Looking forward to seeing you next week for session 7.

“Clarify vocabulary and symbols”

It would be great to have hyperlinks whenever new terminology/abbreviations/acronyms are introduced - we could link these to a glossary so students could quickly look them up if they get confused.

1 Like

“Action and Expression, Executive Functions, Facilitate managing information and resources”

I believe the authors will have greater authority over which aspects will be incorporated into the OER course. However, I am happy to suggest areas where it might be helpful to have graphic organizers or prompts.

1 Like

Expression and Communication
CHECKPOINT 5.1
Use multiple media for communication
Express learning in flexible ways.

Our text, Foundational Skills, will take into account multiple methods of delivering content and ways to assess learning. It is very important to us as a team to meet these students where they are with the foundational content.

“Activate or Supply Background Knowledge”

We can incorporate this by linking to a short introductory/refresher video before introducing a new topic in the text. The goal would be to remind students of the knowledge they already possess and pique their interest for what is to come.

I chose the guideline “Offer alternatives for visual information” because it is a topic that came up during our breakout session on Monday. We discussed options for teaching anatomy to blind students such as including spoken captions, text-to-speech software, recorded lectures, and tactile models. Models are used routinely for teaching anatomy, and more detailed models can be fashioned for face-to-face classes relatively easily. This may be a challenge for online students, though. It is definitely something we can look into some more.

Optimize relevance, value, and authenticity.
For the Nutrition cohort, we are exploring ways to improve the relevance, value, and authenticity of the “good science” info sources. At the same time, we aim to address some of the misleading information often found on social media. Our goal is to equip students with the skills to distinguish between fact and fiction using critical thinking.

We will develop activities that lead to authentic learning outcomes, involve real audiences, and serve a clear purpose for the participants. For example, students will be tasked with creating a one-week meal plan that adheres to a specific budget and meets certain nutritional goals.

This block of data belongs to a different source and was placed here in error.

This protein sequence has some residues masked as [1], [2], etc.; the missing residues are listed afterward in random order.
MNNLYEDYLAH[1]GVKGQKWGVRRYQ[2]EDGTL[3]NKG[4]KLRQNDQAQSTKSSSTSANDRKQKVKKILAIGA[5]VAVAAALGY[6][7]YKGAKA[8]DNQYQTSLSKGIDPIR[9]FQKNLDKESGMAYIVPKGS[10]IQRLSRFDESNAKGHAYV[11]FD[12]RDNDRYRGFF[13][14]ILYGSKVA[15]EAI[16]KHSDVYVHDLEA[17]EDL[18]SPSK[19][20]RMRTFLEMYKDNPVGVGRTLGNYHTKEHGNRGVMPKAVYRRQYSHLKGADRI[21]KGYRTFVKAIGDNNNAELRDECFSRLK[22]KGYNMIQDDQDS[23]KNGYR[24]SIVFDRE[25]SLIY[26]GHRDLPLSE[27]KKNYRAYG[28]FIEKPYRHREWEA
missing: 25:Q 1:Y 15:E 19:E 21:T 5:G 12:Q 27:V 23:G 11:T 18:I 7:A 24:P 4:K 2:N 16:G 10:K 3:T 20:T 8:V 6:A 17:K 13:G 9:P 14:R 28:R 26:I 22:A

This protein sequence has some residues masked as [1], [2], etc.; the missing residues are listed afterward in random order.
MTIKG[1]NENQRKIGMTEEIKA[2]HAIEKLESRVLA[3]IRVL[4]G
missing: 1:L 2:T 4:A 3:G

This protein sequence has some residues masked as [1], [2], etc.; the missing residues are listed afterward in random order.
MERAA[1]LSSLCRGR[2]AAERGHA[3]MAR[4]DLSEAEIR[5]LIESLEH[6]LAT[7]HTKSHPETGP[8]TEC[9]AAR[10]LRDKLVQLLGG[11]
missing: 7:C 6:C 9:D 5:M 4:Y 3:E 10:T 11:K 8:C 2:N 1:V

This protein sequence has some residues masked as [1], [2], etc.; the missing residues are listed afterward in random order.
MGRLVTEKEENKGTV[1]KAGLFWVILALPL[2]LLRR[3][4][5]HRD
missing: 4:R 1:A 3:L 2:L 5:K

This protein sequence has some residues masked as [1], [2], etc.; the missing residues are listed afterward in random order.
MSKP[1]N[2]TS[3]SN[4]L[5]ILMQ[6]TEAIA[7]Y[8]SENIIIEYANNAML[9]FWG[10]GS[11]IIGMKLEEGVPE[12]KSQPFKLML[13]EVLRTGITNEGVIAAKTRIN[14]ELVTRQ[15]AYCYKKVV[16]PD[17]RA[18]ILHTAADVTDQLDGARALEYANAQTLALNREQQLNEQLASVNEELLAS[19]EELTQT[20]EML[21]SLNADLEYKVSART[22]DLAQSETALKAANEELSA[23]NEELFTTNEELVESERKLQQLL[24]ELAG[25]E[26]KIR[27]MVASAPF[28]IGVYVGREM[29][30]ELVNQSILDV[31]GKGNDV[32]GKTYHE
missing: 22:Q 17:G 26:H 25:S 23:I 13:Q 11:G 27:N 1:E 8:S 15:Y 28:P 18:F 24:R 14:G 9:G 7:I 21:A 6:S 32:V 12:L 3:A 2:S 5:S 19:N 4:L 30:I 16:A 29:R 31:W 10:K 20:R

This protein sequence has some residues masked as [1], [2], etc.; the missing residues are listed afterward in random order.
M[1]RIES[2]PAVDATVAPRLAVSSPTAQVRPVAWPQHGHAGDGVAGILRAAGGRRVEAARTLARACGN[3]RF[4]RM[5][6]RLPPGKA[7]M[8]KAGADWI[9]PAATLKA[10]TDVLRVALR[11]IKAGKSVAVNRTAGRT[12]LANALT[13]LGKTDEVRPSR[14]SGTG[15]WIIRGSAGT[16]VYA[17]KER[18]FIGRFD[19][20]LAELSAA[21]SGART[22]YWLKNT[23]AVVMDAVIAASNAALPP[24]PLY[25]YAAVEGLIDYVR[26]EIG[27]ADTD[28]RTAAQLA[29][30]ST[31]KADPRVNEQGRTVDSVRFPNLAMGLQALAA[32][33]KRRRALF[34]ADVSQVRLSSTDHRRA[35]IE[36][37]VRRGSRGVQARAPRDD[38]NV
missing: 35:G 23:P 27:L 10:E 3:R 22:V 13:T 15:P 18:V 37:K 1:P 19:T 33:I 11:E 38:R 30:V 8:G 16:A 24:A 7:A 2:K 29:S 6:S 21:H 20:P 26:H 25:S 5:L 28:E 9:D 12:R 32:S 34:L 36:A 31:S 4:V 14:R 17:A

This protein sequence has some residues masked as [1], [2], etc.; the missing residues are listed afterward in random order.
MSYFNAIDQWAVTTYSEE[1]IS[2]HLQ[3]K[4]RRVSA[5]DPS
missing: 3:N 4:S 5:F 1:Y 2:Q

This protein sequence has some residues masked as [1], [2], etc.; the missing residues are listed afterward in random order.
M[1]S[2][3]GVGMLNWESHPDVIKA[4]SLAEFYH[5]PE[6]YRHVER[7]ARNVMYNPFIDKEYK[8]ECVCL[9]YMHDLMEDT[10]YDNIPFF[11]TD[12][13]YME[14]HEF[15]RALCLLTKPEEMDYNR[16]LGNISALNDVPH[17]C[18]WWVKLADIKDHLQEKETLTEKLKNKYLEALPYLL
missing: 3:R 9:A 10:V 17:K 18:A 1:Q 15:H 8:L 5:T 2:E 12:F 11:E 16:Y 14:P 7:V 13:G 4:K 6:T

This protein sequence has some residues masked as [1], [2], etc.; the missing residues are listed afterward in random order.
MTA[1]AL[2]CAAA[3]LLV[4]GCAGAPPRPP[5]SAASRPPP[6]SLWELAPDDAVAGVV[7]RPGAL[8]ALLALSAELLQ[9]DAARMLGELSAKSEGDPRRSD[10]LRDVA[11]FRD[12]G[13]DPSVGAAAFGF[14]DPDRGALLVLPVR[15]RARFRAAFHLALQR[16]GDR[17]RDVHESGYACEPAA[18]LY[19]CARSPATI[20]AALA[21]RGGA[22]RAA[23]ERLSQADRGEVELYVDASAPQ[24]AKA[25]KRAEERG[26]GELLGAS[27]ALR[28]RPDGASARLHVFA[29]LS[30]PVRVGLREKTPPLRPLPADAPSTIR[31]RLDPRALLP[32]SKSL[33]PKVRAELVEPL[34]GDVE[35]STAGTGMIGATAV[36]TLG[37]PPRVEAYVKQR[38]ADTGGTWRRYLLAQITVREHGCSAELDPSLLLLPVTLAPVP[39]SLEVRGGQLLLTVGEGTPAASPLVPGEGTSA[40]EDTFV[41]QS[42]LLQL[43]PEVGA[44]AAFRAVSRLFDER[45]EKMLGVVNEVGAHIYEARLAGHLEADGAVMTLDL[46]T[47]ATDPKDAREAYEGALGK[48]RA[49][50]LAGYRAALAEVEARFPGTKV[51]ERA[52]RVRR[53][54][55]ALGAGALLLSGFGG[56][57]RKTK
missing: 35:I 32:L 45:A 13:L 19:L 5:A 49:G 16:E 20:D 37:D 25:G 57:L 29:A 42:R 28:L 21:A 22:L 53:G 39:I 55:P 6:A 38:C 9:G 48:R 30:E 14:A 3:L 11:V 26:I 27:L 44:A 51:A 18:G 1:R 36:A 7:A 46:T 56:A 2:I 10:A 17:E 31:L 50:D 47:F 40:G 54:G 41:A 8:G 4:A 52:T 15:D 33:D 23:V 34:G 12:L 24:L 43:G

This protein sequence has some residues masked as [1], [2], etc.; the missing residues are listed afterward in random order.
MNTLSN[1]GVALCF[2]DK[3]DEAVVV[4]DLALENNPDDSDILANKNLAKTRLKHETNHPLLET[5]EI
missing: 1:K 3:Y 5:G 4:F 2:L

As a multimedia/journalism instructor, the use of multimedia in lessons, is something I value. The guidelines state, “There is no medium of expression that is equally suited for all learners or for all kinds of communication.” That is something I agree with. I will often say, “While, there is no one correct way there are many wrong ways to show/tell.” We need to aware of individual students learning preferences and abilities. Utilizing multiple medias/tools will allow students to scale forward. The guidelines note this in the section focused on fluency building. The guidelines state, “This means that they often need multiple scaffolds to assist them as they practice and develop independence.” Allowing students multiple tools and ways of experiencing a lesson will help them build competency.
Our team has discussed the use of multimedia and tools within the text. There are plans to include visual support aspects, audio cues and other styles of media. These can be included as “text boxes” or within text. Depending on need and lesson type.

Engagement using checkpoint 7.2. I believe in lecturing through real-life experiences. I would love to incorporate this concept into the anatomy and physiology OER especially with COVID still being relevant this will be an excellent wait to teach the respiratory and immune system chapters.

I already utilized variations of checkpoint 7.2- optimize relevance, value, and authenticity in my courses by giving real world examples in my lessons. However, I love the idea of expanding this concept to authentic, meaningful activities. I think our group’s idea of adding “Louisiana Lagniappe” sections to our textbook chapters (Cancer Alley or conditions and diseases that are more prevalent in Louisiana) can accomplish this.